EU considers new rapid entry force and military training in Mozambique

by Brooks Tigner

European defence ministers meeting in Brussels on 6 May discussed ideas for strengthening the EU’s external security reach, topped by a debate over whether and how to create a new initial entry force for rapid deployment to partner countries in crisis. They also reviewed plans for a first-time military training mission in Mozambique.

Borrell told reporters after the EU defence ministers meeting on 6 May that they had discussed an initial entry force to respond to urgent crises. (EU)

Borrell told reporters after the EU defence ministers meeting on 6 May that they had discussed an initial entry force to respond to urgent crises. (EU)

“We need to be better prepared – ready and equipped to move – when facing an urgent crisis, so the idea of an initial entry force as a first responder was widely discussed today,” EU foreign and security policy chief Josep Borrell told reporters after the meeting.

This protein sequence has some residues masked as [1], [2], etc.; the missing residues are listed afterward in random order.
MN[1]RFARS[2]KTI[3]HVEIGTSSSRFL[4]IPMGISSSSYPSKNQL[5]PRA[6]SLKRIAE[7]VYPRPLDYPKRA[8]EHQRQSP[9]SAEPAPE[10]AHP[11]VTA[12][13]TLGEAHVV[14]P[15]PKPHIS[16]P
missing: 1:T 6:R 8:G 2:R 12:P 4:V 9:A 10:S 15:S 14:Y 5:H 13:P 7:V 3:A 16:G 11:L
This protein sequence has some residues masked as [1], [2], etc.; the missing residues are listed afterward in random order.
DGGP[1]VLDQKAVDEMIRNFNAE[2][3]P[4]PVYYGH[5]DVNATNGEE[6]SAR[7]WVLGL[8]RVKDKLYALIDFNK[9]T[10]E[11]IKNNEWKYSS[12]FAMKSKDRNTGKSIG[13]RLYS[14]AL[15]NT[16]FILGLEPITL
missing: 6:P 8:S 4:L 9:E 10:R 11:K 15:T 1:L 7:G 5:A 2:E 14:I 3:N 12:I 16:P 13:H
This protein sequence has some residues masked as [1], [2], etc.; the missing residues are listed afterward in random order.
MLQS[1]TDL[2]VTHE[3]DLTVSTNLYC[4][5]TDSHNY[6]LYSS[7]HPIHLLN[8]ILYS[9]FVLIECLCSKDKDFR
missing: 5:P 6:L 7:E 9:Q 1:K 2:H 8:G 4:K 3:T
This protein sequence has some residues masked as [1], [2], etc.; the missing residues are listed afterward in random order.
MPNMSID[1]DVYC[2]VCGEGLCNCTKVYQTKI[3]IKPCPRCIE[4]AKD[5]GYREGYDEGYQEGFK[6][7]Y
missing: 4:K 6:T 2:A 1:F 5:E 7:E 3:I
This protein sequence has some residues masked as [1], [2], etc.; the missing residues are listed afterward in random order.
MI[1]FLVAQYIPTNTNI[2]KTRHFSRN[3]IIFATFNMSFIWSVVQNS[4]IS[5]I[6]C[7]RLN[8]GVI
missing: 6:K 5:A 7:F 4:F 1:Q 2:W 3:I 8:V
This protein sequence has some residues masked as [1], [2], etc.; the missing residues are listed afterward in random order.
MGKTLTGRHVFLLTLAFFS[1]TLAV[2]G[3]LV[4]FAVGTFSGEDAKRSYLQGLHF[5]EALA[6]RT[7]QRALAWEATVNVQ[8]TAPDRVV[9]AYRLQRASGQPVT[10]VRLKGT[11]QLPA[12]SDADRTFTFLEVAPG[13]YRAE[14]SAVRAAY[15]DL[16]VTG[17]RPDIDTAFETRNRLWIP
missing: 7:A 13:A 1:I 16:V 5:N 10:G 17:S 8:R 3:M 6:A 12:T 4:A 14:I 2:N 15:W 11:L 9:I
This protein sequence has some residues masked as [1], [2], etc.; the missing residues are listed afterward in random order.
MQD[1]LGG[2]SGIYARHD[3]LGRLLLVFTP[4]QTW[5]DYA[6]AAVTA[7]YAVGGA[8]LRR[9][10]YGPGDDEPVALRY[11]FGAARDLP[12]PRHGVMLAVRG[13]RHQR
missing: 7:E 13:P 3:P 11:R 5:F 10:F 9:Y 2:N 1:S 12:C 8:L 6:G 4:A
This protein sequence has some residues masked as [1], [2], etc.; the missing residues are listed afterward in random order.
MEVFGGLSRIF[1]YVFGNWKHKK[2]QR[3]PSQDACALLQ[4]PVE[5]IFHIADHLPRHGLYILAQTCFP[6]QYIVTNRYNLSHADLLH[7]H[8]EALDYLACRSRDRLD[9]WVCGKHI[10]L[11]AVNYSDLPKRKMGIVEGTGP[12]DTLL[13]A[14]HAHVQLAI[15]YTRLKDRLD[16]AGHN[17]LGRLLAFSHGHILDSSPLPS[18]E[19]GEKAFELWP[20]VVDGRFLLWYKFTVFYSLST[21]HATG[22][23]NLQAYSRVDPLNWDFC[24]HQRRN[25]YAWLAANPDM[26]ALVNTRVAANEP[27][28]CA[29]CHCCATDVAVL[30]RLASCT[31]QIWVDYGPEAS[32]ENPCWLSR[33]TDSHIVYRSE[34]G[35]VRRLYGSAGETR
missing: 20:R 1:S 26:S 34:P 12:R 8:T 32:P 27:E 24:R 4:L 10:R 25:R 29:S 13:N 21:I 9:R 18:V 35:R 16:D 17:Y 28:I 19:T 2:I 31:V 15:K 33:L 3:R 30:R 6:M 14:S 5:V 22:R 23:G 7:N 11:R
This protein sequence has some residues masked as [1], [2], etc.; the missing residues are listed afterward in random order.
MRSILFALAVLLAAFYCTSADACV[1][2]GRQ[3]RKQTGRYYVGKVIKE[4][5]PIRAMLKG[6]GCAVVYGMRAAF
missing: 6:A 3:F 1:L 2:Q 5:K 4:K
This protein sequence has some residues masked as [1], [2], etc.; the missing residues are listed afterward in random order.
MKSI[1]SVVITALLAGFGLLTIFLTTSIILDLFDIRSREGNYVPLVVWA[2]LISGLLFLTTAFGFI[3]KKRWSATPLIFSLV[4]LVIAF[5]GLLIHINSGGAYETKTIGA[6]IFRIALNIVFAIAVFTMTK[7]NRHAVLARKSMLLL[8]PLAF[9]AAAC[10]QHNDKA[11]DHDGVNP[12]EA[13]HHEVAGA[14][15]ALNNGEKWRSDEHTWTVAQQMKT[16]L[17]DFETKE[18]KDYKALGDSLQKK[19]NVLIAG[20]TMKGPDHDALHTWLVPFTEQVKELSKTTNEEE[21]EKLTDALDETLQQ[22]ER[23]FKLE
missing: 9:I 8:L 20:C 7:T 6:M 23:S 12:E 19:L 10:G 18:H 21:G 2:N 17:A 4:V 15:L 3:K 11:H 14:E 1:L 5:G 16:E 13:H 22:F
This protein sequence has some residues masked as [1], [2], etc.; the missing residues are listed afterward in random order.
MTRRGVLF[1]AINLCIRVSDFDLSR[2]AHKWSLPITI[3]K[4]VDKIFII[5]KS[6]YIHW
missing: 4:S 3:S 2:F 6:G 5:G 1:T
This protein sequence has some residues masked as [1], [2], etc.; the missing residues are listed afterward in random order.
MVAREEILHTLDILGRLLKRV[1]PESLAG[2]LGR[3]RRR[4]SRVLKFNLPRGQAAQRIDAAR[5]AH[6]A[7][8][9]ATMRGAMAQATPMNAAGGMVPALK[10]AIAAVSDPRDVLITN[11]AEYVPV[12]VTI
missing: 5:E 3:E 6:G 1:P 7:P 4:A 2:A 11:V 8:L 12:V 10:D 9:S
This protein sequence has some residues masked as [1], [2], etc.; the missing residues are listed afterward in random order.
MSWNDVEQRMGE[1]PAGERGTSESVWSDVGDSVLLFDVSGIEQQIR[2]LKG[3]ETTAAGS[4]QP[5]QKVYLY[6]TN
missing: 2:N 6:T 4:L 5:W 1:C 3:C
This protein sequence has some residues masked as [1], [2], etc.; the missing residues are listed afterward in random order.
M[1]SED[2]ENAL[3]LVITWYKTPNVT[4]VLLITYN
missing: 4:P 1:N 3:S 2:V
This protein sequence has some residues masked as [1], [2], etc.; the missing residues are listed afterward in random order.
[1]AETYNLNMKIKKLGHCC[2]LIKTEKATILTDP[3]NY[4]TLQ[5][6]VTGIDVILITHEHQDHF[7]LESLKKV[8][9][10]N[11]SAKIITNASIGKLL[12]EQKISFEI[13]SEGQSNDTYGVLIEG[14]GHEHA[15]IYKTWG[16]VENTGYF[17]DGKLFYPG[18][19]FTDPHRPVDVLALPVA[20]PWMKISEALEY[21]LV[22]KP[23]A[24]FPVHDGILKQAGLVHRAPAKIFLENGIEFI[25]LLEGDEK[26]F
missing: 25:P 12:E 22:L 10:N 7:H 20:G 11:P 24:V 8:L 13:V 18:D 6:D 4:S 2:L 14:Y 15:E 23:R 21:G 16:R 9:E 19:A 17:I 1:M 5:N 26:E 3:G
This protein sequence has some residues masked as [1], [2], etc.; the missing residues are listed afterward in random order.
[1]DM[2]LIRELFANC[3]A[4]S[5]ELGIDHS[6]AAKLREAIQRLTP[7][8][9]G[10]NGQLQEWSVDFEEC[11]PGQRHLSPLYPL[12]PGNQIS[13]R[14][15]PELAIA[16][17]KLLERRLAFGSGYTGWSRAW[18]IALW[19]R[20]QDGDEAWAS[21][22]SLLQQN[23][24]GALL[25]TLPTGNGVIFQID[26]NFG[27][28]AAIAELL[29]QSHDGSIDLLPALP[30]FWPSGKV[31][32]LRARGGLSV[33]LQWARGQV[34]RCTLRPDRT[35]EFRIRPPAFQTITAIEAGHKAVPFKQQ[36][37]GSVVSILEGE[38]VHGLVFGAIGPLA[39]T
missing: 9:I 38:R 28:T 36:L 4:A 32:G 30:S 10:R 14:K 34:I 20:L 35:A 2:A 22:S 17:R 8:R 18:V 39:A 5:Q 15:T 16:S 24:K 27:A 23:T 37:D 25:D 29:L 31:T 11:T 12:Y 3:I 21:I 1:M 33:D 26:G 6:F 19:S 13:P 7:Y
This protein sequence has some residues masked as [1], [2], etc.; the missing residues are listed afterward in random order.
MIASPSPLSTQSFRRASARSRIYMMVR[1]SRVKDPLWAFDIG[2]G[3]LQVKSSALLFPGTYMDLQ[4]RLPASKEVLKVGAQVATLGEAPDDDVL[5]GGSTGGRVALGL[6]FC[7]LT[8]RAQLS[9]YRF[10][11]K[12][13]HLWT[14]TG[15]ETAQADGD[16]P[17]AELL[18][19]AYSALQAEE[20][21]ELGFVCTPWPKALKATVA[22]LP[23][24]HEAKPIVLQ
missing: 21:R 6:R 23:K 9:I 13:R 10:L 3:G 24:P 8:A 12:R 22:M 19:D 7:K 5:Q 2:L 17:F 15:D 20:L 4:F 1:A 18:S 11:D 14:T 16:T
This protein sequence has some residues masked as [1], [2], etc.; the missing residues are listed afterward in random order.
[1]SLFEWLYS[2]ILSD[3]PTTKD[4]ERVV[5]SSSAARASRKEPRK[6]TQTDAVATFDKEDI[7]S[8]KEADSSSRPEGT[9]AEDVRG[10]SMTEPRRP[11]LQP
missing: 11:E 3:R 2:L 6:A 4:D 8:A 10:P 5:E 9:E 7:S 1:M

Noting that the force’s composite elements would require better planning for the EU, plus joint training and exercises, he said, “If we want to deploy in the field, we must have improved planning structures. I think we could manage to agree on the entry force by next March,” which is when the 27 EU countries are set to approve their so-called strategic compass to strengthen the EU’s security and defence posture.

The entry force proposal was included in a paper on crisis management put forward by 14 EU defence ministries and reviewed during the meeting. The group includes the EU’s largest nations – France, Germany, Italy, and Spain – plus Poland and the Netherlands.

A senior EU official told reporters on 5 May that the entry force could be deployed, for example, “if a legitimate government in [an EU] partner country was worried about a takeover or attack by a terrorist group”.

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European defence ministers meeting in Brussels on 6 May discussed ideas for strengthening the EU’s e...

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